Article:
As the state of New York enters its third week without a budget, two legislators are calling for parks funding to be included in the emergency spending bills Gov. David Paterson is drafting to fund the bare necessities of the state, according to the Albany Times Union.
The budget was due April 1, and delays have meant that the 41 parks and 14 historic sites that Paterson proposed for funding cuts do not have money for staff. The Assembly and Senate passed budget proposals that restored the $6.3 million Paterson hoped to save through the closures, but an overall budget agreement has not been finalized.
“While we remain confident that a budget agreement will soon be reached in a manner which will prevent closures to state parks and historic sites, in the interim we must adequately fund” the Office of Parks, Recreation and Historic Preservation (OPRHP), Sen. Jose Serrano and Assemblyman Steve Englebright wrote in a joint letter to Paterson.
“The continued passage of extender bills (or the lack of a current state budget) could prevent the opening of 34 state parks come May unless future extender bills provide sufficient funding to allow OPRHP to begin preparing for the upcoming summer season,” they said..
A spokesman for Paterson confirmed he had received the letter, but the governor doesn’t seem ready to budge.
“I’m not putting anything into that appropriation other than what is absolutely needed,” he said Thursday morning (April 15) on WOR 710-AM. The governor also criticized federal officials, who threatened last month to withhold billions of dollars of funding to the state if Paterson closes the parks, claiming his action is unallowable under rules attached to federal funding used to fund the purchase and improvement of some of the parks.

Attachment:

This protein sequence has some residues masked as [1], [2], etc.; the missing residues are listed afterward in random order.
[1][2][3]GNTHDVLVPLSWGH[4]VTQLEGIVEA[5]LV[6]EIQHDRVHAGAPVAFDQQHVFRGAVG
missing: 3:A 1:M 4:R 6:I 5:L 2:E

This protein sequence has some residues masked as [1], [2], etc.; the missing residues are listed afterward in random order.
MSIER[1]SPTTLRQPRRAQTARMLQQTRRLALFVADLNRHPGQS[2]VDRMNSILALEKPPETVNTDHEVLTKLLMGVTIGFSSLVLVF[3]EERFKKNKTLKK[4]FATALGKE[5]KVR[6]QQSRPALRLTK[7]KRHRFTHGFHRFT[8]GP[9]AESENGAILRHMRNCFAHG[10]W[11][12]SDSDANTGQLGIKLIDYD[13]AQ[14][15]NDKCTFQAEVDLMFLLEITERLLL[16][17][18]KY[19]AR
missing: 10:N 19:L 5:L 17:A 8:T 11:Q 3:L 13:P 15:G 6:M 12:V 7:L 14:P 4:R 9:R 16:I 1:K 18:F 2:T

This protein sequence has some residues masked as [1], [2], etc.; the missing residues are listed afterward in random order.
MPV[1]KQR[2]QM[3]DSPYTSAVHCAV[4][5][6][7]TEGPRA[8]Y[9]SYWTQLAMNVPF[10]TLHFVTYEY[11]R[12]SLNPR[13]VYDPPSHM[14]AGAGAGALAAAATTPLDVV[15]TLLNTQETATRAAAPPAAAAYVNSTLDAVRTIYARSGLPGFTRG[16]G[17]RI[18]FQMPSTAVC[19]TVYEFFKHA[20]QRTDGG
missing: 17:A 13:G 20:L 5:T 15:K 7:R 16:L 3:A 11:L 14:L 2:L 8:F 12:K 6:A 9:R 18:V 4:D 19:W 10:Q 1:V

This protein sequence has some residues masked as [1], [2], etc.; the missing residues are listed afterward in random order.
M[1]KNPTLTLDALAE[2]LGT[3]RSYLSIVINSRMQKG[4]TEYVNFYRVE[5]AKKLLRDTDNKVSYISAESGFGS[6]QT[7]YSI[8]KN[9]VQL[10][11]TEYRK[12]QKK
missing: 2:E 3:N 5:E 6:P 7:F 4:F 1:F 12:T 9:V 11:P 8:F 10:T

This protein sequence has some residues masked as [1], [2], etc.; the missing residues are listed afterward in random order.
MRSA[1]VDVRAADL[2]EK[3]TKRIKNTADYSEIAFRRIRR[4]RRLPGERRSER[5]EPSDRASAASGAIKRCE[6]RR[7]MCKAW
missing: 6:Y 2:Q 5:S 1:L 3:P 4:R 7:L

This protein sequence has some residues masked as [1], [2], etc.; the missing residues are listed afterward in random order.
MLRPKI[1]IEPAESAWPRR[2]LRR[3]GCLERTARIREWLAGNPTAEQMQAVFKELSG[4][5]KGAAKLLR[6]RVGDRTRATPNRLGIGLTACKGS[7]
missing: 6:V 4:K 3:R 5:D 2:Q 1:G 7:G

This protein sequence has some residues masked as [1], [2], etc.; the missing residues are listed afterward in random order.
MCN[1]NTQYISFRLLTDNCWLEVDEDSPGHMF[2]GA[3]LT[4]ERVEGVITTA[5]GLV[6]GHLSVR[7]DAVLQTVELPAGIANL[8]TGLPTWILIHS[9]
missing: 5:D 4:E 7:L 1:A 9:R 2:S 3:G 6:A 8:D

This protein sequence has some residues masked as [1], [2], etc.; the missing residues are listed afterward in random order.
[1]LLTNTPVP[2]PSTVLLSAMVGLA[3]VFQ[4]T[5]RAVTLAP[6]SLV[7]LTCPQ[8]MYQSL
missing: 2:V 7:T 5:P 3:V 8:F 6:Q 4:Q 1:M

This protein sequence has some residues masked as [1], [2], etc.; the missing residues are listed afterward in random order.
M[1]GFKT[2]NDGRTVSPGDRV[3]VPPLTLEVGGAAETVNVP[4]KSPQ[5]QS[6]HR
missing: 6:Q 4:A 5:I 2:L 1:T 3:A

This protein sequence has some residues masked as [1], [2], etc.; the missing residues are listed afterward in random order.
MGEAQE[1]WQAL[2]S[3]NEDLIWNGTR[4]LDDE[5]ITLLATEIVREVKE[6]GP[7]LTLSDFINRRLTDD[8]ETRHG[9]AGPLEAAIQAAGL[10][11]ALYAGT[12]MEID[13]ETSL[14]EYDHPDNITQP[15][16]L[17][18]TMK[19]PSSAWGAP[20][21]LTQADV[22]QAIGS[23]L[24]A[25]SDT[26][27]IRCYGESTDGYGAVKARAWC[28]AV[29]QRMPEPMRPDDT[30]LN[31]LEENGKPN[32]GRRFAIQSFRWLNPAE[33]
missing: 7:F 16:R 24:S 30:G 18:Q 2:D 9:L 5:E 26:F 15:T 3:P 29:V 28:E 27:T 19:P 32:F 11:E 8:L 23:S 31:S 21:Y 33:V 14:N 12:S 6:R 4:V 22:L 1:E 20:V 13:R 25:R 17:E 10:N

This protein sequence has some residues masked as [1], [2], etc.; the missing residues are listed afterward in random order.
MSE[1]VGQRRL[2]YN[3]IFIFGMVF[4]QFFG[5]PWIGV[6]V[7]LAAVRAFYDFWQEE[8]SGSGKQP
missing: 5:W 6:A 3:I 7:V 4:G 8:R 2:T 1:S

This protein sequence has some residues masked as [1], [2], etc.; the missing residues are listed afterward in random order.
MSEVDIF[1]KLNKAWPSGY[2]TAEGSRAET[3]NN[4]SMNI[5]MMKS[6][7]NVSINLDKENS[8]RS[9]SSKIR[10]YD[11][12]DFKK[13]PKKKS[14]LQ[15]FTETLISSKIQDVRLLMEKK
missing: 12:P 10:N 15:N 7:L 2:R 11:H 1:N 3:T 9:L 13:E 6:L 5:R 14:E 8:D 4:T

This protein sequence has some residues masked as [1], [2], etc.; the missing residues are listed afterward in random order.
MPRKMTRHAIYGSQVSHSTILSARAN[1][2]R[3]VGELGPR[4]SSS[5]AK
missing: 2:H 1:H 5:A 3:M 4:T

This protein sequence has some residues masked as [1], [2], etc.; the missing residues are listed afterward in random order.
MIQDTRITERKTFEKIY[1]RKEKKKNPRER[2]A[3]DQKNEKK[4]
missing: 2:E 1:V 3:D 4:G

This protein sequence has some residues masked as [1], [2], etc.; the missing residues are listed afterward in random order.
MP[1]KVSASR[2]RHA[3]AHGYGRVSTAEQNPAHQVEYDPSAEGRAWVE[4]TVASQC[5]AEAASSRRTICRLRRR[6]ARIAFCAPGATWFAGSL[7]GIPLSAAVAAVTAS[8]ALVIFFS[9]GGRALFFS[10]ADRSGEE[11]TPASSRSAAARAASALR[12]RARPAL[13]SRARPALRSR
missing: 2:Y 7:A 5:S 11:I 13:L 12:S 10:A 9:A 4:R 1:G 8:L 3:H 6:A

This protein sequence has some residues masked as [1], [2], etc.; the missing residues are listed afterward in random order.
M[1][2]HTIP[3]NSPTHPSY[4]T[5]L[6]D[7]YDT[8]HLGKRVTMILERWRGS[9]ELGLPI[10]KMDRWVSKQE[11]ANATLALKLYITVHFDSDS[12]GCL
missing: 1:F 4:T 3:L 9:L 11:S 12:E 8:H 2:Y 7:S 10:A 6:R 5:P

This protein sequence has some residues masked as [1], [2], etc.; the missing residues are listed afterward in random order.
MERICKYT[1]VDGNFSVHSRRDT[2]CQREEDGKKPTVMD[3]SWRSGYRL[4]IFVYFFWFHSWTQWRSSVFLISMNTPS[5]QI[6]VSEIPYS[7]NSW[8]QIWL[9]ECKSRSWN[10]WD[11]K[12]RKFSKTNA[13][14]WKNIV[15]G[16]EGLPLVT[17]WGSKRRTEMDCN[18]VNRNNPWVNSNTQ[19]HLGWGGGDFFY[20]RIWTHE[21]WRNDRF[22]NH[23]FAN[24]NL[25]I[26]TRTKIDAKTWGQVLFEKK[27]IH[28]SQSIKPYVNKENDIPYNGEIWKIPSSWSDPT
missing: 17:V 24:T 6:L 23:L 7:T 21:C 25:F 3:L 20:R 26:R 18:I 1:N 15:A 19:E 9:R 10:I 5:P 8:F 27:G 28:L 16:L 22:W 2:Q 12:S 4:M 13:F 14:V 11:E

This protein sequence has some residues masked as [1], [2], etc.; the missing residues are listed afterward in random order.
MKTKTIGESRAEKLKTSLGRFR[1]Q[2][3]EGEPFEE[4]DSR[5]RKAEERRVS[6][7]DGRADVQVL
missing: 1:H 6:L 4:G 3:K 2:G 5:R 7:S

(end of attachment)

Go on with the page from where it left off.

“It was a very disappointing letter, coming from the federal government, intruding on how we run New York state and how we balance our budget, when in fact it’s the same federal government that collects $86.7 billion more in taxes than we get back,” Paterson said. “When is somebody going to get that we’re in a recession? Of all people, I would have thought that the federal government would have known that.”
The federal threat — communicated by the National Parks Service — was made at the public urging of Rep. Maurice Hinchey, D-Ulster County.
“The federal government isn’t interfering,” Hinchey told the Times Union on Thursday. “The federal government is just reminding the governor that there are places like the state park in New Paltz that were helped to be initiated by federal contributions.”
Hinchey, a former assemblyman, repeated his position that parks are an economic driver.
Finally, a group representing companies who hope to drill for natural gas in the Marcellus Shale formation recommended parks funding be restored by selling drilling leases on state land. A moratorium on gas drilling is in place in the region as the state develops environmental guidelines associated with the drilling.
Gas drillers recommended proceeds from the sales could be invested in the Environmental Protection Fund, which has been raided in recent years to plug budget deficits.
Several environmental groups, who are lobbying for the strictest regulation of drilling, called the drillers’ proposal a “stunt.”